Convent in San Jaoquin Valley
- Yale School of Architecture
- Critic: Michael Szivos
A speculative project for a monastery of nuns, whose inhabitation permits corporeal readings of a former wetland. Sited in California’s San Joaquin Valley—a historical river basin that is now one of the most agriculturally productive landscape on earth—the nuns stage hysteric displays of metabolic self sabotage.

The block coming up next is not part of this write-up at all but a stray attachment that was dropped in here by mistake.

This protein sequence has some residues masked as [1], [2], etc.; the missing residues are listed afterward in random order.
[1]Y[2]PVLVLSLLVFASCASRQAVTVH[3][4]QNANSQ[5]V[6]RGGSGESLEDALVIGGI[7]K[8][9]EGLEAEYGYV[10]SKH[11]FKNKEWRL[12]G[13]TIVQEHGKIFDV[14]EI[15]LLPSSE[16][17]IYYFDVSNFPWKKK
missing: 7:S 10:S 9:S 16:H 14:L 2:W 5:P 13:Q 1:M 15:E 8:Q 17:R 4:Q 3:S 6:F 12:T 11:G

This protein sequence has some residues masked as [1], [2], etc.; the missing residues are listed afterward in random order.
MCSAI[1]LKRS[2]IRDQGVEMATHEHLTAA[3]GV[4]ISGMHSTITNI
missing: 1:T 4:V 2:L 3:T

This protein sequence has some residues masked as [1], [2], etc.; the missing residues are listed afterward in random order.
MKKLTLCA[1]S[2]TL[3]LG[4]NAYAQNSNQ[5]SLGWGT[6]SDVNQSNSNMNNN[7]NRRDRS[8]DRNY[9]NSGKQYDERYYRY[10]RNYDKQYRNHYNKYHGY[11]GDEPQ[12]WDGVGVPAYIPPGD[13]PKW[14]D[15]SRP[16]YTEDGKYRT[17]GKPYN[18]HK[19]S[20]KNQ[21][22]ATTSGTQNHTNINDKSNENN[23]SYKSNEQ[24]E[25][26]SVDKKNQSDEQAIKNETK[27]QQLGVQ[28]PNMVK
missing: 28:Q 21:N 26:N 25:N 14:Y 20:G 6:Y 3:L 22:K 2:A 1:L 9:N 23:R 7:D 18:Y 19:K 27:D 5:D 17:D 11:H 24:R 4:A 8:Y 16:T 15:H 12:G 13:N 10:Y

They tower over the I-5, at a junction where the Amazon fulfillment center approaches the San Luis Reservoir, bordering large-scale agriculture, quartered-off ducks clubs, and pristine wildlife refuges. Emulating Lina Bo Bardi’s Teatro Oficina, the convent’s architecture circumscribes the limits of human habitation. Circulation is cut, restricting movement to a spiral piling the nuns upward. The space accommodates the waste their life mandates—until their passing—as they attempt to demonstrate the metabolic distress of their locale. Their monastery hyperbolizes self-sufficiency and its limits in a commodity culture. Their only respite is to eat and keep what comes with that.